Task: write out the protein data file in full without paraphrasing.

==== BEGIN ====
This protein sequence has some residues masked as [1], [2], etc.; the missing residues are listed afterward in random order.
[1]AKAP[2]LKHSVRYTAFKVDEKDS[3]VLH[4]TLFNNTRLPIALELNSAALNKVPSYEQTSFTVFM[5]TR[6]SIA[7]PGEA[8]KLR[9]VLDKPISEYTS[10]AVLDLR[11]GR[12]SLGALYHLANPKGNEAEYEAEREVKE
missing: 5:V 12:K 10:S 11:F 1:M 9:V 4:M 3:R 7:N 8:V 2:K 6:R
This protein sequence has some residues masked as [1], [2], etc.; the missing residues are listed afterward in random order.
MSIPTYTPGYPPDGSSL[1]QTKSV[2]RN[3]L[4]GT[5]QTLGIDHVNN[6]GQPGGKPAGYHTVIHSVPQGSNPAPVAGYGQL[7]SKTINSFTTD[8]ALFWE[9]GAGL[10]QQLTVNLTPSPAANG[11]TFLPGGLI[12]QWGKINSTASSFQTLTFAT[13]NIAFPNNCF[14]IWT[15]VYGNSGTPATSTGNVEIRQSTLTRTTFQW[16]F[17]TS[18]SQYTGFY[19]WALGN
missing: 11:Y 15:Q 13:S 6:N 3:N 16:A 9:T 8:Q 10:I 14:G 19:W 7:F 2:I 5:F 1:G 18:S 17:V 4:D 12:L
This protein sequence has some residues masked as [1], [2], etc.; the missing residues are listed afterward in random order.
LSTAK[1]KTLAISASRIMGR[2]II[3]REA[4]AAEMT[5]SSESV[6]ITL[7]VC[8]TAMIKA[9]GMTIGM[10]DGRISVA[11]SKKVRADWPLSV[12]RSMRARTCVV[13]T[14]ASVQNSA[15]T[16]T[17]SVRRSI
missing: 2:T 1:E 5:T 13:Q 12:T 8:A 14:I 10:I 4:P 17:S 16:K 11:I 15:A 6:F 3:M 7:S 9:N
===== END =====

This protein sequence has some residues masked as [1], [2], etc.; the missing residues are listed afterward in random order.
[1]AKAP[2]LKHSVRYTAFKVDEKDS[3]VLH[4]TLFNNTRLPIALELNSAALNKVPSYEQTSFTVFM[5]TR[6]SIA[7]PGEA[8]KLR[9]VLDKPISEYTS[10]AVLDLR[11]GR[12]SLGALYHLANPKGNEAEYEAEREVKE
missing: 5:V 12:K 10:S 11:F 1:M 9:V 4:M 3:R 7:N 8:V 2:K 6:R
This protein sequence has some residues masked as [1], [2], etc.; the missing residues are listed afterward in random order.
MSIPTYTPGYPPDGSSL[1]QTKSV[2]RN[3]L[4]GT[5]QTLGIDHVNN[6]GQPGGKPAGYHTVIHSVPQGSNPAPVAGYGQL[7]SKTINSFTTD[8]ALFWE[9]GAGL[10]QQLTVNLTPSPAANG[11]TFLPGGLI[12]QWGKINSTASSFQTLTFAT[13]NIAFPNNCF[14]IWT[15]VYGNSGTPATSTGNVEIRQSTLTRTTFQW[16]F[17]TS[18]SQYTGFY[19]WALGN
missing: 11:Y 15:Q 13:S 6:N 3:N 16:A 9:T 8:Q 10:I 14:G 19:W 7:F 2:I 5:F 1:G 18:S 17:V 4:D 12:L
This protein sequence has some residues masked as [1], [2], etc.; the missing residues are listed afterward in random order.
LSTAK[1]KTLAISASRIMGR[2]II[3]REA[4]AAEMT[5]SSESV[6]ITL[7]VC[8]TAMIKA[9]GMTIGM[10]DGRISVA[11]SKKVRADWPLSV[12]RSMRARTCVV[13]T[14]ASVQNSA[15]T[16]T[17]SVRRSI
missing: 2:T 1:E 5:T 13:Q 12:T 8:A 14:I 10:I 4:P 17:S 16:K 11:I 15:A 6:F 3:M 7:S 9:N